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AMY OLFENE SPEAKS AT AMERICAN HEART ASSOCIATION GO RED FOR WOMEN LUNCHEON




March 28, 2017


Drummond Woodsum Attorney, Amy Olfene, speaks at the 2017 American Heart Association Go Red for Women Luncheon in Portland, Maine, on March 7th. As a stroke survivor, Amy shared her personal story to raise awareness and educate others about the signs, symptoms, and effects of strokes in young adults. Typically viewed as a condition that afflicts older people, ten percent of strokes that occur in the U.S. each year strike adults under the age of 45, and strokes among young people - especially young women - have risen dramatically in the past 20 years.

Ten months ago, at the age of 32, Amy went to work not realizing that the symptoms she had been experiencing for the past 48 hours had been signs of a stroke. She was suffering from a headache, felt tired, and was having trouble communicating. She dismissed the symptoms as that of stress or a migraine. Once at work, she realized she could not read, write, or speak. When she began to lose feeling on her right side, she decided to ask for help. A quick-thinking colleague recognized that Amy needed immediate attention and called 911.

Today, Amy is fully recovered. While thankful to be back to her normal routine, her terrifying ordeal and recovery proved a difficult journey. "I learned to accept, what all young stroke survivors must learn to accept, that pre-stroke normal and post-stroke normal are not, and will likely never be, the same."

In an excerpt from Amy's speech, she reflected on her story of survival and the advocacy still needed to raise awareness. "Today I was asked to speak publicly but about a very personal experience, something I have shared with very few. In fact, today, the American Heart Association challenges us all by asking us to identify the �why' behind our presence here today, our passion and support for the work that the American Heart and Stroke Associations do to improve lives, prevent heart disease and stroke, and advance science, medicine, and policy. My �whys' are my friends, family, colleagues, clients, and all the healthy, strong, and determined women who walk around with no knowledge of their own risk factors, no understanding of the signs and symptoms of a stroke, or of the ways to prevent those risk factors from leading to a life-threatening event."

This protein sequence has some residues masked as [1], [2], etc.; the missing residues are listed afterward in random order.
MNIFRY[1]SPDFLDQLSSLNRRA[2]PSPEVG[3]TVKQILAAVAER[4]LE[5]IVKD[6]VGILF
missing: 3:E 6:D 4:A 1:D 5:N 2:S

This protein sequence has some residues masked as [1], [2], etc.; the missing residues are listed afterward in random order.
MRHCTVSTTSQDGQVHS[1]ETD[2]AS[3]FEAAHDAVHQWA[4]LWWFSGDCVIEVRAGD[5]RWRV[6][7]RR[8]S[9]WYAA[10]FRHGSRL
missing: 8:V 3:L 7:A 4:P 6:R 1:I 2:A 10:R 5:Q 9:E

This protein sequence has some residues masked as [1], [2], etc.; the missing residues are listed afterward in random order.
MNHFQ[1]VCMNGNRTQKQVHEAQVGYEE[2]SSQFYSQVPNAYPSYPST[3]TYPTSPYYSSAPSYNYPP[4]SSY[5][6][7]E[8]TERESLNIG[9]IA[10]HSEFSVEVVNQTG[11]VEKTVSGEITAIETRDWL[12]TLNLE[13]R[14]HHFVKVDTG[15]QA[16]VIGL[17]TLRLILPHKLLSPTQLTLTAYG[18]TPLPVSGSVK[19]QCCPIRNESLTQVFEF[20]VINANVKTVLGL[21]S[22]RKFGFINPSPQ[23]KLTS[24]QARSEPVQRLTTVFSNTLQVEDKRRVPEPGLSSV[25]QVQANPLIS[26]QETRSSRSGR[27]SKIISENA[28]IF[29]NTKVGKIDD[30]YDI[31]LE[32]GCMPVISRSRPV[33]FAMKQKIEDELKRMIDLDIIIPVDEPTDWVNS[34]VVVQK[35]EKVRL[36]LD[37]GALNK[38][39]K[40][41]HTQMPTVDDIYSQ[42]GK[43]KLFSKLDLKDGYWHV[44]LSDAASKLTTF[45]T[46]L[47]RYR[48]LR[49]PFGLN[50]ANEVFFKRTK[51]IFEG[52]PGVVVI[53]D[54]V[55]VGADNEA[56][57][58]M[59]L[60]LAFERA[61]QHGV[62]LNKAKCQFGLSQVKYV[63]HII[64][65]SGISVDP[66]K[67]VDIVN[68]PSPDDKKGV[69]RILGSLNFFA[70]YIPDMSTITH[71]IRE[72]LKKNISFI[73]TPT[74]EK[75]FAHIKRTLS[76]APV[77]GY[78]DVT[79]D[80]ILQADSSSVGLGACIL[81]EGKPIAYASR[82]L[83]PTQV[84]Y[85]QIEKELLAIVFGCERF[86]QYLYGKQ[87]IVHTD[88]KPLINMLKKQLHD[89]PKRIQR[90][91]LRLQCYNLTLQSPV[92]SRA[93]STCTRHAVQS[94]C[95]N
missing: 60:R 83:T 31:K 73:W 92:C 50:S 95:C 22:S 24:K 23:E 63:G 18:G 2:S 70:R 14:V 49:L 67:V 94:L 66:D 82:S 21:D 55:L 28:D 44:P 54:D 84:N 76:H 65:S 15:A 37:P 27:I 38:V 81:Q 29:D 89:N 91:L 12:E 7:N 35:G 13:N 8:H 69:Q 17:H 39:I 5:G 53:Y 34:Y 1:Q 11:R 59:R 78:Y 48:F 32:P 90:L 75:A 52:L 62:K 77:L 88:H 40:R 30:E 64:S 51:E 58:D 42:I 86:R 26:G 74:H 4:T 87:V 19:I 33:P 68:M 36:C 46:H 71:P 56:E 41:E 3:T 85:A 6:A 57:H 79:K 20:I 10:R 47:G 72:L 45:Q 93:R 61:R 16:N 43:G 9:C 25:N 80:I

"Sharing my story with 640 people was neither comfortable nor easy," Amy says, "but it provided an opportunity to use my experience to help educate others, reduce the stigma surrounding stroke, and prevent it from happening someone else. It's an honor to be part of an effort to improve and save lives, and I am thankful to the Heart and Stroke Associations for inviting me to be a part of their amazing Go Red for Women event."

Amy's live appeal helped to generate $27,000 in donations to the American Heart Association and American Stroke Association in Maine, which raised nearly $350,000 at the annual luncheon program.




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